Mr Shorten tabled documents from the UK Home Office confirming he renounced UK citizenship prior to his election in 2007.
But in tabling the letter, he warned that MPs and Senators should not be forced to provide such proof from “baseless” allegations.
“I accept that, if I want to be elected prime minister, there cannot be any doubt about my constitutional eligibility pushed by the conspiracy theorists like the prime minister and the member for Warringah,” he told the House of Representatives shortly after Question Time.
It follows for Mr Shorten to release documentary evidence of his proof of renunciation of British citizenship.
Mr Shorten said he offered the proof to the parliament to put an end to “baseless allegations, not reward them”.
“I will not allow the prime minister use the smear about me as cover for the crisis which engulfs his government. This silly distraction has to end, the circus has to stop,” he declared.
“I strongly believe that MPs and senators should not be forced to provide evidence to counter claims that are made completely without evidence. No matter which party they are from.”
He said this was a chance to draw a line in the sand.
“In an age of Twitter trolls, baseless online conspiracy this is a chance for parliament to declare we are bigger and better than this.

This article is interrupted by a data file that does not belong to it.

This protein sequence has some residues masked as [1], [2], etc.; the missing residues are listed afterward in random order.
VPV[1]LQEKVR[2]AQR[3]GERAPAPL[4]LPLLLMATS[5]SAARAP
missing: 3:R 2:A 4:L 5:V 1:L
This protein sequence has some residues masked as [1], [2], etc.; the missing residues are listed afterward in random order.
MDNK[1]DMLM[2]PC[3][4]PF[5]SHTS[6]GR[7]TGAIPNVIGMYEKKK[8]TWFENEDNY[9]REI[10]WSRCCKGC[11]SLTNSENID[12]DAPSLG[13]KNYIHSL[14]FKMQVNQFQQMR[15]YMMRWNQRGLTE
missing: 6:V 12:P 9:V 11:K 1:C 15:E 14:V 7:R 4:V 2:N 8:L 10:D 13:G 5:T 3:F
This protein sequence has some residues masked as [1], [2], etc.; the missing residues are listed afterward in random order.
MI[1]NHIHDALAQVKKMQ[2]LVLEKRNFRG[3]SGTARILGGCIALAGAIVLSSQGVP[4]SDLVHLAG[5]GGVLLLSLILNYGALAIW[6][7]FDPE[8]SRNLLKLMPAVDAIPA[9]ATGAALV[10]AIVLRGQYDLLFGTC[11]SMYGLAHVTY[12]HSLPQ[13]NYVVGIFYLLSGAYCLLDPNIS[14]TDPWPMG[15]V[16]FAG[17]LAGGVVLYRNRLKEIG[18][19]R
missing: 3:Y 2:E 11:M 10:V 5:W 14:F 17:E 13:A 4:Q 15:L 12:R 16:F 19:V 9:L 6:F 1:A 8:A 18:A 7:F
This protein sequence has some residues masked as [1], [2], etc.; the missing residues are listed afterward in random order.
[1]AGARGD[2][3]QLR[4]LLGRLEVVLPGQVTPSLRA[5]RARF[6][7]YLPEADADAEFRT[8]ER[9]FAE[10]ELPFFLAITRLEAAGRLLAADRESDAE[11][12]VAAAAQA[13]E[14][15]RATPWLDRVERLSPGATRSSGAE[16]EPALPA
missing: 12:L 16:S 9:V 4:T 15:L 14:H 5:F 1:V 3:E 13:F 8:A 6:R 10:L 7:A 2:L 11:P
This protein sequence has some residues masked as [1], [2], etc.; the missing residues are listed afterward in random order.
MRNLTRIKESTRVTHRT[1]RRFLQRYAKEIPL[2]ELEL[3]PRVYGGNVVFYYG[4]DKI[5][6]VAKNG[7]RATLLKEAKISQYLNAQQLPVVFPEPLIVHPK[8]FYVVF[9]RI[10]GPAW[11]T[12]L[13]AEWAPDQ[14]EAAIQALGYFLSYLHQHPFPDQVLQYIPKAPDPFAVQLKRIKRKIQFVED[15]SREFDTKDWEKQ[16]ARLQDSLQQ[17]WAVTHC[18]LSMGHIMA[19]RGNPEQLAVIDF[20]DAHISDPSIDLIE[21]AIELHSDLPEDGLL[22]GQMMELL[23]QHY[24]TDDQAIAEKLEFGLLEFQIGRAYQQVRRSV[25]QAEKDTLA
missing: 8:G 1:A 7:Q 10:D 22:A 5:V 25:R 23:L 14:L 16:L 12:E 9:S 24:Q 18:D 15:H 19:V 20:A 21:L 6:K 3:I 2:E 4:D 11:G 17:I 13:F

“To accept otherwise, to turn our back on the notion that a person making the allegation must have some evidence, sets a dangerous precedent.”
Earlier, Mr Abbott challenged Mr Shorten to "show it or shut up" on his renunciation documents.
"Because if you haven't got a letter, you are in exactly the same position that he is in and you should let him and you should let the Parliament get on with its job this week," the Warringah MP said.
Mr Turnbull also heaped pressure on Mr Shorten to produce documents, demanding proof.
"What is he trying to cover up?" the Prime Minister asked.
Liberal MP Ann Sudmalis, who had previously stated she would produce proof she is not a UK citizen if Mr Shorten did so first, tweeted her documents.